I am an amateur seeking to identify every living thing in his garden.
I have a galvanised-metal incinerator bin in my garden, the lid of which can see be seen in photo 1 (I am sure you will be fascinated to see it!). Said lid has, for some months, been lying untouched at one edge of my lawn (at (1.2,1.9) - see here). On a whim I lifted it recently expecting I might discover a beetle or two to act as raw material for this blog. I was surprised and delighted however, to discover the entity shown in photo 2 (click on it to enlarge).
I feel fairly confident in identifying my mushroom as the Yellow Morel (Morchella esculenta - see Rogers mushrooms for more photos), an edible mushroom highly prized by chefs (though it is worth adding that morels should not be eaten raw and worse, the superficially similar-looking False morel (Gyromitra esculenta) can be deadly poisonous).
It is probably no coincidence to find a morel in close proximity to my garden incinerator since morels are often associated with burnt ground. According to my copy of Fungi (B. Spooner & P. Roberts, publ. Collins New Naturalist and refs. therein) in times past "the peasants...of germany...set fire to forests in order to obtain these fungi".
Why the curious shape? The short answer is that if, like fungi, you are in the business of reproducing by allowing air currents to carry away your spores, it pays to maximise the surface area you present to the passing breeze; Hence the many pits and grooves on the morel.
A more in-depth answer (of sorts) is as follows: The fungi are a huge kingdom of perhaps nine-million (!) species outnumbering vascular plants by perhaps six-to-one. People who study fungi (mycologists) break this kingdom down into two great divisions ('phyla'), the basidiomycota and the ascomycota. The majority of the more familiar mushrooms and toadstools (i.e. "caps-on-stalks with gills underneath"), including most edible mushrooms, fall in the basidiomycota. The ascomycota on the other hand are generally less familiar, although both morels and truffles fall in this phylum. Unlike the basidiomycota with their "gills", the ascomycota typically try to maximise their surface area by presenting concave "cups" to the air. The morel's complex surface is nature's attempt to pack lots of 'cups' side-by-side.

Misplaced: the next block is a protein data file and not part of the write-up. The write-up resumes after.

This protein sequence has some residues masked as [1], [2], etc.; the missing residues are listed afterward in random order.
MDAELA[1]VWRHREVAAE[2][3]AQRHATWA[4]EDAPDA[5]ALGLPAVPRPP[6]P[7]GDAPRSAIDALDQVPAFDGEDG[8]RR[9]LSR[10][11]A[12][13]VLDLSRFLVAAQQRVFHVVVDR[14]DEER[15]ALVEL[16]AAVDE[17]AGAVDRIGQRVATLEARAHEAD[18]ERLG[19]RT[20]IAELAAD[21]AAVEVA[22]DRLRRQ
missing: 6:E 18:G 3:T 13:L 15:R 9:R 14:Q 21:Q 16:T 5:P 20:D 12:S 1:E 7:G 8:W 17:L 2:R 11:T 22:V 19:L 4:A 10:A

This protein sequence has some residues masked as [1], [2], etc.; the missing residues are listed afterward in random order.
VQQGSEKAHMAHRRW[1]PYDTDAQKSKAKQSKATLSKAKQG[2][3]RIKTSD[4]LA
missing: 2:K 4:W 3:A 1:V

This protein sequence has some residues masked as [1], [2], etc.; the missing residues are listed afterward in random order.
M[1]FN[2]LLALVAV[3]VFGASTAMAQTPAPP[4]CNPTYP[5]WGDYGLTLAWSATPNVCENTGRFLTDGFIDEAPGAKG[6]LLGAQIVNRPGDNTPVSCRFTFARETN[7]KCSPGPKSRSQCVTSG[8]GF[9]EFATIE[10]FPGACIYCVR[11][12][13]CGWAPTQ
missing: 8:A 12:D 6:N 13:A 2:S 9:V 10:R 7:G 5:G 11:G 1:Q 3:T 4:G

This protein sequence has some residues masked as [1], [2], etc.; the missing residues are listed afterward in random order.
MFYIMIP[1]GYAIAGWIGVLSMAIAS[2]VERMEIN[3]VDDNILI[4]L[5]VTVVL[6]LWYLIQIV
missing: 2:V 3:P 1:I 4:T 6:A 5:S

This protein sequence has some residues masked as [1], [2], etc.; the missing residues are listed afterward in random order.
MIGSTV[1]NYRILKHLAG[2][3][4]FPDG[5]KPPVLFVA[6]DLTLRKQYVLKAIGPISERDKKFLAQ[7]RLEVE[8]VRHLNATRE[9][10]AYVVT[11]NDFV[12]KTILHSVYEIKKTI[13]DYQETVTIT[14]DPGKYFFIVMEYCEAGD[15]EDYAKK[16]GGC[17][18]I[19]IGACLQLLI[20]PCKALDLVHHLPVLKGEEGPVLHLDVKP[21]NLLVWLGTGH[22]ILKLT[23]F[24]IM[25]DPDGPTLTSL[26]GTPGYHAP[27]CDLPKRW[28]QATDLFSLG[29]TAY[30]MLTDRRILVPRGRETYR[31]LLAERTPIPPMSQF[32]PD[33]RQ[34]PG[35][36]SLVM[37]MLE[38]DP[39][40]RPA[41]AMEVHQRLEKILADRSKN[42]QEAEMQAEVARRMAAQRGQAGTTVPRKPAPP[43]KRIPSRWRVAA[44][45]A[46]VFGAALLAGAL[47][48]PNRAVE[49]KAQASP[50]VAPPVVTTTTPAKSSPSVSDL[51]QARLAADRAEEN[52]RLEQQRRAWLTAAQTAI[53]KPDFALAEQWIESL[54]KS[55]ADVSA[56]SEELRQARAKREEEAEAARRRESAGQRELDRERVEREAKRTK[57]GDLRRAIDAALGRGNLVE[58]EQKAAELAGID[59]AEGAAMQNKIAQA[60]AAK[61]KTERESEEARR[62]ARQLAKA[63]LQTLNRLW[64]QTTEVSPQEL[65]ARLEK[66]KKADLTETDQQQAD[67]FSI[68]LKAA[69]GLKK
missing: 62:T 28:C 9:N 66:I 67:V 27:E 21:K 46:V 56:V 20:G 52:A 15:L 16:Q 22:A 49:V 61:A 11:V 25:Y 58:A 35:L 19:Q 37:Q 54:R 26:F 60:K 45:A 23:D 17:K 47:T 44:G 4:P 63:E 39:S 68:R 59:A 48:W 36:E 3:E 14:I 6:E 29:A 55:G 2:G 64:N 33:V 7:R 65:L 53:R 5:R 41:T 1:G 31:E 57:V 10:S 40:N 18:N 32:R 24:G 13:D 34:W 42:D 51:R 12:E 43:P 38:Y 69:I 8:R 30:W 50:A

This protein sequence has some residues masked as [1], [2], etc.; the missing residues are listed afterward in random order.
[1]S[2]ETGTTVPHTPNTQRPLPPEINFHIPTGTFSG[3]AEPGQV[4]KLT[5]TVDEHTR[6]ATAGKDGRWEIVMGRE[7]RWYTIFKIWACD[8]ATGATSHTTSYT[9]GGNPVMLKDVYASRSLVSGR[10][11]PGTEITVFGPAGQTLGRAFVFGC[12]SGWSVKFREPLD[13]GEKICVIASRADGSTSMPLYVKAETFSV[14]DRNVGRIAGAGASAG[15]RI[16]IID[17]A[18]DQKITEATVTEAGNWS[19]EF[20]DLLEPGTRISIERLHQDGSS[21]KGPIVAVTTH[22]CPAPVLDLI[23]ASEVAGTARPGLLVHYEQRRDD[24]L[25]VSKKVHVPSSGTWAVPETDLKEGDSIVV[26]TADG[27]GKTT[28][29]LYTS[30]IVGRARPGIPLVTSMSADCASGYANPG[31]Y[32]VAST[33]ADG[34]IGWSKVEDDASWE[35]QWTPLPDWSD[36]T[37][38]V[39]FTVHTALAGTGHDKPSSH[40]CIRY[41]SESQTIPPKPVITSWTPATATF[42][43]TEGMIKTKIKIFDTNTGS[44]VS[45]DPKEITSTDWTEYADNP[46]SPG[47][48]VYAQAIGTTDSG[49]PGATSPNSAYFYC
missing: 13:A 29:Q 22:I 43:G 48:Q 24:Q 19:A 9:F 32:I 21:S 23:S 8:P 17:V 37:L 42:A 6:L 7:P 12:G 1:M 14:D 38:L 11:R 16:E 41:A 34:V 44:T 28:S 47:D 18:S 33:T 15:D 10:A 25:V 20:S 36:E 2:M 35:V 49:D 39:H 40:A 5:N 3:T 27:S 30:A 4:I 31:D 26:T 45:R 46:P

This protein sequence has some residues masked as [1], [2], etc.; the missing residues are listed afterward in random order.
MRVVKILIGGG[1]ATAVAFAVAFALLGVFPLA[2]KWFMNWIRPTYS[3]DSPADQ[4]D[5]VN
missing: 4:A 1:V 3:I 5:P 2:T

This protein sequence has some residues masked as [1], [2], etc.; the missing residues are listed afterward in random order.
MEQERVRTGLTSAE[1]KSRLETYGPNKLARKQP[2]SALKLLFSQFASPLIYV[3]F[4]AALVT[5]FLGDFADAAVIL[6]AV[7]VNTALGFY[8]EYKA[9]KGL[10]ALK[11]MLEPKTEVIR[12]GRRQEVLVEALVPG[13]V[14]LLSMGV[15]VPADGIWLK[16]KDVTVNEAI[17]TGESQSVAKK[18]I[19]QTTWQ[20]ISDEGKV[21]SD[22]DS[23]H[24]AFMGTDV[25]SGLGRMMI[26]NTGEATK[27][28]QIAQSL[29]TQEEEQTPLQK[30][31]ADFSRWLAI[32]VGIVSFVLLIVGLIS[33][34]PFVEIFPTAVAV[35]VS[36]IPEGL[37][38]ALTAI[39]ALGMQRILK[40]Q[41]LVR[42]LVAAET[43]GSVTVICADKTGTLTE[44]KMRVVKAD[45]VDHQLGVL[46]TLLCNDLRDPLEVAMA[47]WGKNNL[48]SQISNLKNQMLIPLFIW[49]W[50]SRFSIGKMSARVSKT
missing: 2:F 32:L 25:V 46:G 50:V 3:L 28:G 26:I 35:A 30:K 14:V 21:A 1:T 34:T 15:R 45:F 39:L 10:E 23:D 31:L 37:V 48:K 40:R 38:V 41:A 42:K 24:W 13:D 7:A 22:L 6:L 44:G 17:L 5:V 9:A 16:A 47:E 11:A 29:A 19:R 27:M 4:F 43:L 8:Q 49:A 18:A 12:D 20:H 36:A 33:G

Under the microscope there is a more fundamental difference between basidio- and ascomycota: Whilst the basidiomycota produce 'free' spores on the spaghetti-like hyphae (see a previous posting) that make up the fungus (like apples on the branches of a tree), the ascomycota on the other hand produce spores inside special hollow tubes called 'asci' (like peas in a pod). The asci eventually rupture to liberate the spore. I gathered a small piece of my morel and at x1000 magnification (1 small graticule division = 1um, see photo 3, click to enlarge) the asci are clearly visible. One touches the numbers '0' and '1' on the graticule. A free spore is also visible at '6' .
Finally, I learn from the book above that the world market for morels is worth more than one-billion pounds per annum. "Lot 1 ladies and gentlemen, a genuine Oxfordshire yellow morel. Shall we start the bidding at one-hundred guineas...?"
As you will see from the comments, those familar with fungi are appreciative of my good fortune in finding a morel. I cannot resist adding a quote therefore, that was sent to me by an acquaintance. I am informed it is taken from It's My Delight by Brian Vesey-FitzGerald published in 1947 "Hares....are also very fond of fungi, especially the mushrooms, the various puff-balls, Scotch-Bonnets, Shaggy Ink Caps, and several others. They will invade gardens to get at morels which often grow in borders" [my emphasis]. Rather sad to think of what has been lost.